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Allen Nance On WhatCounts When Building MarTech Startups

by Renay San Miguel

Sometime near the end of Dot Com Boom 1.0, Atlanta started to add another chapter to its tech startup history. It’s the one about how companies could use technology to tell better marketing stories. Allen Nance was there in 2000 to add his own ingredient to the mix when he founded an email marketing startup that would eventually become WhatCounts, one of the largest companies of its kind.

“If you look at any cluster, no matter what it is, they all are built up not around ingredients, but specifically around one or two very specific successes, because I don’t think you can bake a cluster,” Nance told Hypepotamus. “If any location thought they could just bake a cluster, then every single city would just say, ‘take three of this or two of that and you have an explosion.’ So, I think it’s all predicated on success.”

In Atlanta’s case, it was five success stories. WhatCounts joined Pardot, MailChimp, Vitrue and Silverpop as charter members of the ATL MarTech Club. All were founded between 1999-2007, and three of them – Pardot, Vitrue and Silverpop – were eventually acquired by Salesforce, Oracle and IBM.

But Nance, now a partner at Tech Square Labs and a board member/investor in other startups, including martech firm Springbot, says other factors were in play to make the city a marketing tech hub.

“When I think about the marketing cluster here, the foundation of it was a real youthful workforce where there were a bunch of people in marketing and sales jobs – not startups but a job,” Nance said. Many in that workforce were employed for agency-style marketing firms catering to Atlanta’s large Fortune 1000 population of companies.

“We’re fairly fortunate, whether it’s Delta, Chick-fil-A, Coca-Cola, Georgia Southern, Home Depot..these are consumer-oriented marketing Fortune 1000’s. It’s not like we have a bunch of gas or pipe companies. We have a marketing-centric set of Fortune 1000’s,” he said.

Given Atlanta history and the current state of technology, what is needed in 2016 to build a successful marketing startup?

When I think about marketing tech now, what it takes now because it’s more crowded, it’s more noisy,  is a much more laser focus on a particular solution for a large market. I see some marketing tech popping up that feels like features targeting small markets. Pick a unique way of solving a big problem. I see people who say, ‘Hey, I have a marketing tech thing for auto dealers that does one thing.’ I see what you’re doing: You think it will be easier to chase a small niche-y market. It’s really not. Challenge yourself to be more unique in the way you’re solving a big problem for a big market.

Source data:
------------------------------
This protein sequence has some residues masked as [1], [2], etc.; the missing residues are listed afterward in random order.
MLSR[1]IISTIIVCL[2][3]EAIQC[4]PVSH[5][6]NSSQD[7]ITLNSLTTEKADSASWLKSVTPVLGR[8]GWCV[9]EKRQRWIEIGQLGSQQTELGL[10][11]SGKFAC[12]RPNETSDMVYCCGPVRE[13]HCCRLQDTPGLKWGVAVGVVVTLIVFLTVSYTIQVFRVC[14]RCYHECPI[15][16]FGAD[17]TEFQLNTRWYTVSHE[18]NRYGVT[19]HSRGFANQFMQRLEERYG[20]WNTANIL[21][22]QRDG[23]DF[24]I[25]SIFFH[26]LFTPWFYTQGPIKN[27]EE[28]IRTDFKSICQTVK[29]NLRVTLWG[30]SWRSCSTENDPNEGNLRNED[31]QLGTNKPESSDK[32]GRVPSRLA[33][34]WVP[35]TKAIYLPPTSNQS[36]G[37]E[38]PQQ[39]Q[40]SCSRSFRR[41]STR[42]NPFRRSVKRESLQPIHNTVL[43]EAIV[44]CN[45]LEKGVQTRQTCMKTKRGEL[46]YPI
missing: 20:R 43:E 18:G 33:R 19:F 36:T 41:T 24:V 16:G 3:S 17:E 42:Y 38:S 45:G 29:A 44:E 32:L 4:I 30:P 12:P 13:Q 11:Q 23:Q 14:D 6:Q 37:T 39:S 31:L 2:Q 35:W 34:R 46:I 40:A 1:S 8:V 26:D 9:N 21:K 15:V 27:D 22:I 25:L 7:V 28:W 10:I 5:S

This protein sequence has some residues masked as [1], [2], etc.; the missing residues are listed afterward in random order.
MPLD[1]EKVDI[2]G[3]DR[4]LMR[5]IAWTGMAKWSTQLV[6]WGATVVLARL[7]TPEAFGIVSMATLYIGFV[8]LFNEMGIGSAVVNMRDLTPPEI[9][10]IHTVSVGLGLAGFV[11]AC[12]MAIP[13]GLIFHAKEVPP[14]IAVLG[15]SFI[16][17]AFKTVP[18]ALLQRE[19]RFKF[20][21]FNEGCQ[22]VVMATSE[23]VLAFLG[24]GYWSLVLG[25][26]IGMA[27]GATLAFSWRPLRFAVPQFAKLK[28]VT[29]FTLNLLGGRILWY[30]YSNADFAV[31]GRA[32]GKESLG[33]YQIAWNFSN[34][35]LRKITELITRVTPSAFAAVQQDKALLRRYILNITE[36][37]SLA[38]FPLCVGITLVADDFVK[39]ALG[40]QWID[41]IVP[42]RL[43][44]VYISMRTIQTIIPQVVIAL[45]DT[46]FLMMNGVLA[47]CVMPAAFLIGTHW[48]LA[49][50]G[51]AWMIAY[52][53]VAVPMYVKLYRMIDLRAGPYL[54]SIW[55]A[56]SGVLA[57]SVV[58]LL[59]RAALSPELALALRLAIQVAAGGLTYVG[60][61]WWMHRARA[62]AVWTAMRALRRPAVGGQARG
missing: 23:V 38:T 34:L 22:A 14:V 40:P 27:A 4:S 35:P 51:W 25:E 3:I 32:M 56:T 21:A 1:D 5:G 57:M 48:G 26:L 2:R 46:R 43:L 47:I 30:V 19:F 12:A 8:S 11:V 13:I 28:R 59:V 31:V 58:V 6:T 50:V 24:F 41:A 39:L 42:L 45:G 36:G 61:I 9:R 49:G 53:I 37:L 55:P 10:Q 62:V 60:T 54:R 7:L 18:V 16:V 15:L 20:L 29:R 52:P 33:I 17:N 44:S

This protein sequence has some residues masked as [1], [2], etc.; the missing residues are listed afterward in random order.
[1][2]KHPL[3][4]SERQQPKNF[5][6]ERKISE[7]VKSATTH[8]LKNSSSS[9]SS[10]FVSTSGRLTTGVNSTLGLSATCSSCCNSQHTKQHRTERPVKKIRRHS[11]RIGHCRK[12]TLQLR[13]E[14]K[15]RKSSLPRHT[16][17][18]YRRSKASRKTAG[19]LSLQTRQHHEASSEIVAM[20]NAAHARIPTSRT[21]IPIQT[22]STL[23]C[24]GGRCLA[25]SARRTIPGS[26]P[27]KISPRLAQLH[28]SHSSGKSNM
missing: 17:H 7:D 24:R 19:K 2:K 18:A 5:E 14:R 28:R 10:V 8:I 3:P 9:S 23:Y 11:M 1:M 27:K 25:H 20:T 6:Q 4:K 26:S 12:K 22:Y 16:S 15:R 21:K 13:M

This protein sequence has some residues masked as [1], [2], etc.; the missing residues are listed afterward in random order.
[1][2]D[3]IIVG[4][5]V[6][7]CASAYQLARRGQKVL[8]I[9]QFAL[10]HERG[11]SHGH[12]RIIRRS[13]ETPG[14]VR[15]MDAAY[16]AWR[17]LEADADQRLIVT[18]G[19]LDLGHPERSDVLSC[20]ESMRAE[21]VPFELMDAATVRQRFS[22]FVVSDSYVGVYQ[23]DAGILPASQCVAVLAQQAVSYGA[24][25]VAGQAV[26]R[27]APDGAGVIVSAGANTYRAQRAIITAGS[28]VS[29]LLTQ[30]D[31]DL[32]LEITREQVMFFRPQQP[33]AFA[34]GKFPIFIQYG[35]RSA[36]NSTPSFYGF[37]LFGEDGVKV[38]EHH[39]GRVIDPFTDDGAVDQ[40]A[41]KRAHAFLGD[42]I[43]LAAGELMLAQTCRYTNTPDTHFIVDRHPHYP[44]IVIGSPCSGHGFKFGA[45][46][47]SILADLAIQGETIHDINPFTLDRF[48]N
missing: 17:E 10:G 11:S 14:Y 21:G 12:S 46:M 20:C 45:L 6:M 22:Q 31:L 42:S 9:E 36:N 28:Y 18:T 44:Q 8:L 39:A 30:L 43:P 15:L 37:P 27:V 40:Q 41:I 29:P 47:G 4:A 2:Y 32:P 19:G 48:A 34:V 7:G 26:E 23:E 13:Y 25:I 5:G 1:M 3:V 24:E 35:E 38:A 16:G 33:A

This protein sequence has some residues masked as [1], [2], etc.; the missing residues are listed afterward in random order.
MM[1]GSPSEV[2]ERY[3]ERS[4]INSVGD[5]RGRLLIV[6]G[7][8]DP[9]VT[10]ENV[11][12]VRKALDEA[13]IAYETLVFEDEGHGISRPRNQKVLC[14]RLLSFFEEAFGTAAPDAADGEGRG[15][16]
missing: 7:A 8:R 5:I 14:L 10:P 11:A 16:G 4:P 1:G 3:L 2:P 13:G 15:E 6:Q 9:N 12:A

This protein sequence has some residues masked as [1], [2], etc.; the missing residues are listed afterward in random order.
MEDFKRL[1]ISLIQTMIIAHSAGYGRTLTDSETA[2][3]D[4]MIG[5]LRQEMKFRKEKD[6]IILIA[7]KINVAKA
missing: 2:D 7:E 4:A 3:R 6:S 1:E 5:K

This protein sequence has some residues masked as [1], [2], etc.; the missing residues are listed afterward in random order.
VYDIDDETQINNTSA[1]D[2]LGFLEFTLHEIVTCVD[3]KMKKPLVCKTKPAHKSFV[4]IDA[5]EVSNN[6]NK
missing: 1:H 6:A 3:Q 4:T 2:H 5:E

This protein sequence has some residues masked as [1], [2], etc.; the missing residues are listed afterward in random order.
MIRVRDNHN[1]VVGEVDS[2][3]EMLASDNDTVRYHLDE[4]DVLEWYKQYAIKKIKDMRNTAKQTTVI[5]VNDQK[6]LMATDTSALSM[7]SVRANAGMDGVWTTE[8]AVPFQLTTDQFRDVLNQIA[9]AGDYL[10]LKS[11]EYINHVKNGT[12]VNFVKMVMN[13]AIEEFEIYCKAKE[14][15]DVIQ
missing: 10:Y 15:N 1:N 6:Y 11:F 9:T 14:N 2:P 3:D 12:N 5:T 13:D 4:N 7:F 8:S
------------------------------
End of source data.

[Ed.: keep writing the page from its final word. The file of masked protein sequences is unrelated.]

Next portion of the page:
What kinds of technologies and trends do you think martech startups should look at this year?

If I think short-term (the next 24 months), the biggest trend in marketing tech is probably mobile experience, location-based interactions. A lot of people think marketing tech means, ‘How does it render on a phone?’ When I say mobile, I think of the thing that’s like our third hand. How do beacons integrate messaging? How does my proximity affect this? Martech also means the mobile commerce experience. How much actual buying are we doing on our mobile devices? Big innovations are coming around mobile commerce.

When I look at medium-/long-term..right now, we’re incubating a company that doesn’t even have a name yet but is looking at marketing tech as it relates to the Internet of Things. Your Fitbit or Tesla or phone or refrigerator, they’re connected to the internet, but they’re not connected to you. Your profile as a digital consumer is being splintered. Everybody’s all fascinated with the fact that my Nest is connected, but what does that mean to me as an individual? When we’re all associated with 15 connected devices, what implication does that have for marketing? I don’t have an answer yet but we’re working on one. That‘s the whole point of Tech Square Labs.

What local martech companies/startups will you be watching in 2016?

I continue to be impressed by SalesLoft. I’m impressed by the team they are building, and with their trajectory, SalesLoft has a real chance to be one of the marketing tech pillars in Atlanta.

MailChimp is a company that is going to continue to lead the industry and lead the market here in Atlanta, so definitely keep an eye on them because as they mature, as they continue to be independent, product development and innovation becomes more important.

I’ll throw a crazy company out to you that nobody thinks about when they think about martech in Atlanta. It’s a billion dollar company. YP.

YP, as in…

The Yellow Pages. They’re the largest marketing tech company in Atlanta and probably one of the three or four largest martech companies in the country. Not because of their books, but their YP mobile app is a top ten downloaded app in the App Store. If you compare them to Yelp, which is a public company, they are bigger, have more users, have more traffic and more revenue than Yelp does. And the CEO of YP was specifically brought in to turn that into a digital business.

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